2011 Joint editorial collection

Naenara has posted a summary of the DPRK’s annual joint editorial. You can read it in English here.  You can read it in Korean here.

For those of you unable or unwilling to access the Naenara web page, I created a PDF document which you may access here (English) and here (Korean)

Below I will maintain an updated list of media stories that cover the joint editorial.

Pictured above: Propaganda posters that “encourage the popular masses to carry out the militant tasks set forth in the joint New Year editorial” (KCNA)

Report 7 from IFES:

DPRK New Year’s Joint Editorial emphasizes light industry for improving the lives of the people
NK Brief No. 11-01-05-2
(1/5/2010)

In North Korea’s 2011 New Year’s Joint Editorial, the main theme was again the development of light industry in order to improve the lives of the people, just as last year, and emphasis was placed on Party leadership, self-reliance, and the principles of socialist economic management. Under the slogan, “Let’s bring about a decisive turn in the improvement of the people’s standard of living and the building of a great, prosperous and powerful country by accelerating the development of light industry once again this year,” light industry and quality of life improvements were again highlighted as part of the advance toward the 2012 goal of opening the doors to a Strong and Prosperous Country, but this issue was only lightly touched upon.

On the other hand, considerable space was allotted to the section on inter-Korean relations. Inter-Korean dialog and cooperation were emphasized, and the editorial positively evaluated its efforts toward unification, stating that “Last year our nation’s movement for the country’s reunification made dynamic progress even in the face of the vicious challenges of the separatist forces inside and outside.” In 2010, the Joint Editorial was more pessimistic, calling South-North relations “aggravated” by vicious maneuvers of “splittist forces.” This year, the editorial called for “all Koreans in the north, south and abroad join efforts and bring a new phase of independent reunification!” Under this slogan, Pyongyang appeared to take a very positive stance, citing the need to east tensions between the two Koreas, to remove the danger of war and safeguard peace, and to proactively promote dialogue and cooperation.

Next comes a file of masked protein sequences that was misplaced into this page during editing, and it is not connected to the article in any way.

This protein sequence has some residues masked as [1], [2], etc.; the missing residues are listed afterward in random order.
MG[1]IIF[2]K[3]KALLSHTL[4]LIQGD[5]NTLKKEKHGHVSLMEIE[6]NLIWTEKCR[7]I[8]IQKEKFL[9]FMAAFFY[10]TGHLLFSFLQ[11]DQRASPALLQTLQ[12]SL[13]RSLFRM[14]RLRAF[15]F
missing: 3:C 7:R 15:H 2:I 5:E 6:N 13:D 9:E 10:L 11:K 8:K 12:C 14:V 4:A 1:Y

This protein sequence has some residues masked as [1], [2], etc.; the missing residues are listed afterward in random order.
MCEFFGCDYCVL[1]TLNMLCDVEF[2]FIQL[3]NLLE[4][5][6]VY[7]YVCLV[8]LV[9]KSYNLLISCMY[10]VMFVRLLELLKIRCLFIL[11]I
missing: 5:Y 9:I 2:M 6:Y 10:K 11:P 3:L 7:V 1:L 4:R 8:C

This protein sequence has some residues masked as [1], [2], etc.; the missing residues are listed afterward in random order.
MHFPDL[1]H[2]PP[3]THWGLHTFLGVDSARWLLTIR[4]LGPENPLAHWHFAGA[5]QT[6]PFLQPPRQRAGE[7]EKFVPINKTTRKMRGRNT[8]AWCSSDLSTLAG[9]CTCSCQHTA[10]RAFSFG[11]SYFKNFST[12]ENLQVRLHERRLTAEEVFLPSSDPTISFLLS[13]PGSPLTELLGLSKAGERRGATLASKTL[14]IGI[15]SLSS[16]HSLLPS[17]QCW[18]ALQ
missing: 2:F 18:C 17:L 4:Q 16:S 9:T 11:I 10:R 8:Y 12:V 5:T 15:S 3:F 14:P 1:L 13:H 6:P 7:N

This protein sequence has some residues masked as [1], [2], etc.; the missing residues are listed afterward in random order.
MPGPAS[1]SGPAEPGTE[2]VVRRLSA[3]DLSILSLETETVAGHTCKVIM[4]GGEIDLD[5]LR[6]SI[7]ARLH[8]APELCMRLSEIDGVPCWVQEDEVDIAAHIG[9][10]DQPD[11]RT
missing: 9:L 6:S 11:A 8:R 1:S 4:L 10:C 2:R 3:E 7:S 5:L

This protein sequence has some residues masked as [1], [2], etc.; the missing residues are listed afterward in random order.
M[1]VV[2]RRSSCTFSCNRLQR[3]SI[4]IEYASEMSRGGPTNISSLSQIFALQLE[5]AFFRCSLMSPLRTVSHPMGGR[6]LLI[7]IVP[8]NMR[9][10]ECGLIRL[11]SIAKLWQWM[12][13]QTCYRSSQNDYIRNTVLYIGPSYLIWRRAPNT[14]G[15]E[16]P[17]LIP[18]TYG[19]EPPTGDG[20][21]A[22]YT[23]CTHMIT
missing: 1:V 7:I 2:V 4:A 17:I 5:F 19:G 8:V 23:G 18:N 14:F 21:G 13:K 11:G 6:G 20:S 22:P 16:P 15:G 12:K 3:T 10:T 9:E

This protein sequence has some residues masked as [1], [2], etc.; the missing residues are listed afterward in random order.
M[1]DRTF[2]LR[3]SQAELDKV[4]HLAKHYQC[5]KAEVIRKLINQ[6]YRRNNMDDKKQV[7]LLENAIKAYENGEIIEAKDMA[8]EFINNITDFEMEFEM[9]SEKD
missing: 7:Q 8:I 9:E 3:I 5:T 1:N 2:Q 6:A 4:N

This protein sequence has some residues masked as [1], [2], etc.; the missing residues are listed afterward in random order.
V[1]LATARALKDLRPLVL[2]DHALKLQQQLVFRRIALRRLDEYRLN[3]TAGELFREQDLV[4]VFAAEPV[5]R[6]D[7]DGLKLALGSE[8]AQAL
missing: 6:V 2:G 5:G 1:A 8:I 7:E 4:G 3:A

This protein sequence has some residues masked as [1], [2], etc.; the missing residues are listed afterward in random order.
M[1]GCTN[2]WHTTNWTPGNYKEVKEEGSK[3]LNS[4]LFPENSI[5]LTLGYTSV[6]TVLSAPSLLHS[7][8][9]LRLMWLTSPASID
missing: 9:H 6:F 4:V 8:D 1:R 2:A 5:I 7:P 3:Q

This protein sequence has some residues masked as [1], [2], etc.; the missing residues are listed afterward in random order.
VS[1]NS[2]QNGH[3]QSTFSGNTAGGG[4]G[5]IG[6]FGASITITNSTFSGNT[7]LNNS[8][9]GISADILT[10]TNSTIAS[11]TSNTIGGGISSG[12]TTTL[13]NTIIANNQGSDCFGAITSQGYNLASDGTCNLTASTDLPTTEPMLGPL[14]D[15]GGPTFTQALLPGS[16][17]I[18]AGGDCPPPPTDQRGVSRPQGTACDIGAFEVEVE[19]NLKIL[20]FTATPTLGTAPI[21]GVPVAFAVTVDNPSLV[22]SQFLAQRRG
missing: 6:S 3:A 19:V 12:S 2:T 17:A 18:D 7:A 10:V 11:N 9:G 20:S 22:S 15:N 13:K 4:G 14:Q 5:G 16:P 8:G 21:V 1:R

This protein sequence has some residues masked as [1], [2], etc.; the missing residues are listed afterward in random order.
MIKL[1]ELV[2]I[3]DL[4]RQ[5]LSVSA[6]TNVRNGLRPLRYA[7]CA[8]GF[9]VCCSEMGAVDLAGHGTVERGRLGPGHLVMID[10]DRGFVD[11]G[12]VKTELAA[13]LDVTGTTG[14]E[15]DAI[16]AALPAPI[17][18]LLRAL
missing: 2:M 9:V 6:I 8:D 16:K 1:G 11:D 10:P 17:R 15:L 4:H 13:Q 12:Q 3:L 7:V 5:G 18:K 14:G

Under the banner of ‘national prosperity’, the article emphasized creating an atmosphere of dialog and cooperation between the two Koreas, and highlighted the need to diffuse the situation that the Lee Myung-bak government drove “to the brink of war.” Despite the Cheonan and Yeonpyeong Island incidents, the North maintained a consistent effort to reopen Keumgang Mountain tourist resort and other steps to repair inter-Korean relations. For North Korea, a tense military atmosphere between the two Koreas is not helpful in its bid to successfully reach its goal of a Strong and Prosperous Country by 2012 by building an economically strong state. Pyongyang also needs to manage relations with Seoul in order to improve relations with the United States and others.

The editorial calls for bringing about “a decisive turn in the improvement of the people’s standard of living and the building of a great, prosperous and powerful country,” and launching “an all-out, vigorous offensive for a breakthrough to realize the wish of the President to build a prosperous country, and thus greet the centenary of his birth as the greatest holiday of Kim Il Sung’s nation and a great event of humankind,” setting 2012 as the goal for opening the doors to a Strong and Prosperous Country. The editorial emphasized that “this year’s general offensive is a continuation of the grand onward march for improving the people’s standard of living, and its new, higher stage,” and is Party policy that “the improvement of the people’s standard of living should be regarded as the most important issue, the highest goal of its struggle, and carried through to the end.”

In the 2010 New Year’s Joint Editorial, Party policy was described as it’s “steadfast determination and resolve to have our people, who have weathered difficult hardships following the party, enjoy being blessed with socialism to their hearts’ content by having the achievements of the great upswing actually be allotted to the people, and to blossom into reality, without fail, the sublime intent and desires of the fatherly leader, who dedicated his entire life to the people.” This year, “light industry is the major front in the general offensive,” while “light industry and agriculture [were] the main fronts of the struggle” in 2010.